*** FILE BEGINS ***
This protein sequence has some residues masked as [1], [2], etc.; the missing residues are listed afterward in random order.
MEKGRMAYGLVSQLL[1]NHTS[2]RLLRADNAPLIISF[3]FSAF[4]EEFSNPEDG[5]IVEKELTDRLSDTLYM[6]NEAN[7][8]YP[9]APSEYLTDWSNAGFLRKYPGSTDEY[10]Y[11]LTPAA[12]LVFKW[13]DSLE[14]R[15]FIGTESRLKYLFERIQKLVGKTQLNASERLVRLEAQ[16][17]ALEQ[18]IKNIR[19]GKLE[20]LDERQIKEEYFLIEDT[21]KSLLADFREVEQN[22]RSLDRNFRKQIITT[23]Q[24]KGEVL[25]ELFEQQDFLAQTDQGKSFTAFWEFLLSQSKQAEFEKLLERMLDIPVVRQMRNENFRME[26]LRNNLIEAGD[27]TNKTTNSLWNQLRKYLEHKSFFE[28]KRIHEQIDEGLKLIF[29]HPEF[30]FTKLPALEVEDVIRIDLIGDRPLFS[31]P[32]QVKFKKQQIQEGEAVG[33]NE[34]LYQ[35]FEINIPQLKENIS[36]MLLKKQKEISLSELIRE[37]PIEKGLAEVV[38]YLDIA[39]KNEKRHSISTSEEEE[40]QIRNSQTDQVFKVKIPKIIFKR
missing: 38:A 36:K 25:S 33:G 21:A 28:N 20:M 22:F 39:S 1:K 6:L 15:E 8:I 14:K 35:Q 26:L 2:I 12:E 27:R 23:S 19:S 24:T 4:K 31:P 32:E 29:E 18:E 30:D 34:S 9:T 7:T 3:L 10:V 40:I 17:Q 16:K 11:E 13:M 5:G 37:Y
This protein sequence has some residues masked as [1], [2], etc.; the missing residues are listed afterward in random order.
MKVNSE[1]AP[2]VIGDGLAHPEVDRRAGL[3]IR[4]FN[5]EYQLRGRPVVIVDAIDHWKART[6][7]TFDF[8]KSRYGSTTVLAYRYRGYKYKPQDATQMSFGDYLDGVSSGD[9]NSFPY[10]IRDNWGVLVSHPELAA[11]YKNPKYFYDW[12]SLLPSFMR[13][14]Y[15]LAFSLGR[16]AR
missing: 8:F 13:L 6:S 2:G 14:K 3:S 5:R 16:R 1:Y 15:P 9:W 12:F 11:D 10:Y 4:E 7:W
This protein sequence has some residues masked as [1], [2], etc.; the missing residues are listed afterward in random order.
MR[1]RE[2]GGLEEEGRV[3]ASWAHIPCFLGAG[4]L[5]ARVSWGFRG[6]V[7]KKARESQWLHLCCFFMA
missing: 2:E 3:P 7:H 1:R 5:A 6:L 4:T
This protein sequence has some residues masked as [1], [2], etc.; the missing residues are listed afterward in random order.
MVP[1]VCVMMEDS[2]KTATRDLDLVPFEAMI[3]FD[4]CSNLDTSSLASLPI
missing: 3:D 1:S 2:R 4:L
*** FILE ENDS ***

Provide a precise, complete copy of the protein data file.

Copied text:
This protein sequence has some residues masked as [1], [2], etc.; the missing residues are listed afterward in random order.
MEKGRMAYGLVSQLL[1]NHTS[2]RLLRADNAPLIISF[3]FSAF[4]EEFSNPEDG[5]IVEKELTDRLSDTLYM[6]NEAN[7][8]YP[9]APSEYLTDWSNAGFLRKYPGSTDEY[10]Y[11]LTPAA[12]LVFKW[13]DSLE[14]R[15]FIGTESRLKYLFERIQKLVGKTQLNASERLVRLEAQ[16][17]ALEQ[18]IKNIR[19]GKLE[20]LDERQIKEEYFLIEDT[21]KSLLADFREVEQN[22]RSLDRNFRKQIITT[23]Q[24]KGEVL[25]ELFEQQDFLAQTDQGKSFTAFWEFLLSQSKQAEFEKLLERMLDIPVVRQMRNENFRME[26]LRNNLIEAGD[27]TNKTTNSLWNQLRKYLEHKSFFE[28]KRIHEQIDEGLKLIF[29]HPEF[30]FTKLPALEVEDVIRIDLIGDRPLFS[31]P[32]QVKFKKQQIQEGEAVG[33]NE[34]LYQ[35]FEINIPQLKENIS[36]MLLKKQKEISLSELIRE[37]PIEKGLAEVV[38]YLDIA[39]KNEKRHSISTSEEEE[40]QIRNSQTDQVFKVKIPKIIFKR
missing: 38:A 36:K 25:S 33:G 21:A 28:N 20:M 22:F 39:S 1:K 6:L 15:E 8:I 14:K 35:Q 26:L 2:I 12:E 27:R 23:S 19:S 24:T 4:K 31:P 32:E 29:E 18:E 30:D 34:S 9:T 7:T 3:L 10:V 40:I 17:Q 16:K 11:E 13:M 5:G 37:Y
This protein sequence has some residues masked as [1], [2], etc.; the missing residues are listed afterward in random order.
MKVNSE[1]AP[2]VIGDGLAHPEVDRRAGL[3]IR[4]FN[5]EYQLRGRPVVIVDAIDHWKART[6][7]TFDF[8]KSRYGSTTVLAYRYRGYKYKPQDATQMSFGDYLDGVSSGD[9]NSFPY[10]IRDNWGVLVSHPELAA[11]YKNPKYFYDW[12]SLLPSFMR[13][14]Y[15]LAFSLGR[16]AR
missing: 8:F 13:L 6:S 2:G 14:K 3:S 5:R 16:R 1:Y 15:P 9:W 12:F 11:D 10:Y 4:E 7:W
This protein sequence has some residues masked as [1], [2], etc.; the missing residues are listed afterward in random order.
MR[1]RE[2]GGLEEEGRV[3]ASWAHIPCFLGAG[4]L[5]ARVSWGFRG[6]V[7]KKARESQWLHLCCFFMA
missing: 2:E 3:P 7:H 1:R 5:A 6:L 4:T
This protein sequence has some residues masked as [1], [2], etc.; the missing residues are listed afterward in random order.
MVP[1]VCVMMEDS[2]KTATRDLDLVPFEAMI[3]FD[4]CSNLDTSSLASLPI
missing: 3:D 1:S 2:R 4:L